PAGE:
Sunday, January 31, 2021

Nature: Summer tanager in Ohio's winter? Yes, it's true

A male summer tanager, a most unexpected winter visitor in Franklin County, Ohio/Jim McCormac

Nature: Summer tanager in Ohio's winter? Yes, it's true

Columbus Dispatch
January 31, 2021
Jim McCormac

The cardinal family includes some of our most colorful songbirds. Thirty-five species occur in North America, and another 16 species inhabit South America. Six species breed in Ohio.

In winter, birders can expect to see only one of these flashy species: our state bird, the northern cardinal. The other five species migrate to tropical haunts from the Caribbean and Mexico to South America.

Thus, I was excited to receive an email from Bill Wood on January 2. He and his wife had been seeing a summer tanager visiting the feeders at their Franklin County home for several days. Summer tanagers breed locally in Ohio and are not too tough to find during their namesake season, but winter records are almost unheard of. Most of them travel to southern Central America and South America.

Bill was kind enough to allow me to visit and photograph the bird. It appeared minutes after my arrival, a brilliant jolt of red among the leafless trees and drab winter landscape. It was an adult male sporting plumage even redder than the nearby cardinals. The tanager continues to grace Bill’s neighborhood, as of this writing.

A wonky but necessary note: summer tanager and many other species until recently were placed in the huge mostly tropical tanager family (Thraupidae). In recent years molecular research has shown that many “tanagers” and allies are more closely related to other groups of birds, and these species have reclassified accordingly. Thus the summer tanager is now in the cardinal family.

Why would a summer tanager be in Central Ohio during a cold snowy winter? I do not know. But there it was, feasting on shelled peanuts and other nutty fare. Between Bill’s feeders and those of neighbors, the bird had many entrees from which to choose.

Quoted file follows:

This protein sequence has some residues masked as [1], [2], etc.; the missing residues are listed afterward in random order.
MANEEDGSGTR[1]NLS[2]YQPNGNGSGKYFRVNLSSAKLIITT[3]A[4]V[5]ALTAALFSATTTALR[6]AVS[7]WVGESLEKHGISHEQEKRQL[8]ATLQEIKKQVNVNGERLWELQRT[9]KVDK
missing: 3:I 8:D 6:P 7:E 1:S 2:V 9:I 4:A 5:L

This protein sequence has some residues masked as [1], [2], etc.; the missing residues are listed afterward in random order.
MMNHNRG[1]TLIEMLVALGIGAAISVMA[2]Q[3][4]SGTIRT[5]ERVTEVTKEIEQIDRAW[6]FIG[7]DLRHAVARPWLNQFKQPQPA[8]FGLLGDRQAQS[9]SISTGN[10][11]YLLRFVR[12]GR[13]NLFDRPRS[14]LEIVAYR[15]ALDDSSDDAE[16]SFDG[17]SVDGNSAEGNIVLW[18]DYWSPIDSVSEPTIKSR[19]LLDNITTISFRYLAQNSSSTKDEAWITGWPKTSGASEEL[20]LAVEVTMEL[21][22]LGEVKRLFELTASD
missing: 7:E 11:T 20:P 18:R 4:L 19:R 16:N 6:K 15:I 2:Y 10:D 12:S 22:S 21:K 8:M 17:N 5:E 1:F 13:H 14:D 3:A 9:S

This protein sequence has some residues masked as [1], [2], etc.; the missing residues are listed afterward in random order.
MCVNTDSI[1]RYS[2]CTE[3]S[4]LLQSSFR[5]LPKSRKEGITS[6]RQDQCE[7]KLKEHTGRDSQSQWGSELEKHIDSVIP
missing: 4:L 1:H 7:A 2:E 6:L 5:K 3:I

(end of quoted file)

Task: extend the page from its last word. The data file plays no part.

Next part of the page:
Normal summer tanager fare is far more specialized than bird seed. They feed primarily on bees and wasps. Nothing, no matter the ferocity of its sting, is off-limits. From honey bees to bald-faced hornets, the tanager is a feathered Jack the Ripper. It seizes its venomous prey in flight, and then beats its victim violently against a branch. A few deft swipes removes the stinger, then the tanager swallows its meal.

A real treat of this atypical birding experience was meeting Bill. He is the editor of a storied magazine in the two-wheeled world, The Antique Motorcycle. In between the tanager’s visits, we discussed everything from flat-track racing to early vintage bikes to Harley-Davidsons. Bill is a walking encyclopedia of motorcycles.

About the same time that birds captured my fancy as a kid, so too did motorcycles. Starting with minibikes, then my first “real” motorcycle, the legendary Honda CR 125M Elsinore, I have rarely been bikeless. The twain of biker and birder seldom meets, making this trip especially noteworthy.

Capping the visit was a look at Bill’s elegant 1990 Honda GB500 “Tourist Trophy”. The machine is art on wheels, and only about 3,500 were made. It is almost as rare as a summer tanager in an Ohio winter and was nearly as exciting to see. An old BMW R75/5 was also in his collection – one of the first bikes to feature an electric starter.

Keep an eye on your feeders. One never knows what might pop up, and I am always interested in reports of oddities.

Naturalist Jim McCormac writes a column for The Dispatch on the first, third and fifth Sundays of the month. He also writes about nature at


MaryContraryOhio said...

Jim, as usual, I thoroughly enjoyed this, your latest post. I never comment but always look forward to reading all that you write.

Jim McCormac said...

Thank you! I appreciate the nice comment

Anonymous said...

My husband believe he saw a ladder back wood pecker at our suet feeder yesterday (we live near Alum Creek in Delaware County). Wondering if anyone else has seen this bird.

Susan and Ron Boisvert

Jim McCormac said...

Well, a Ladder-backed Woodpecker would be truly extraordinary! It’s a resident of the SW U.S. into Mexico, and seldom wanders from its core range. I don’t think there has ever been a record east of the Mississippi.

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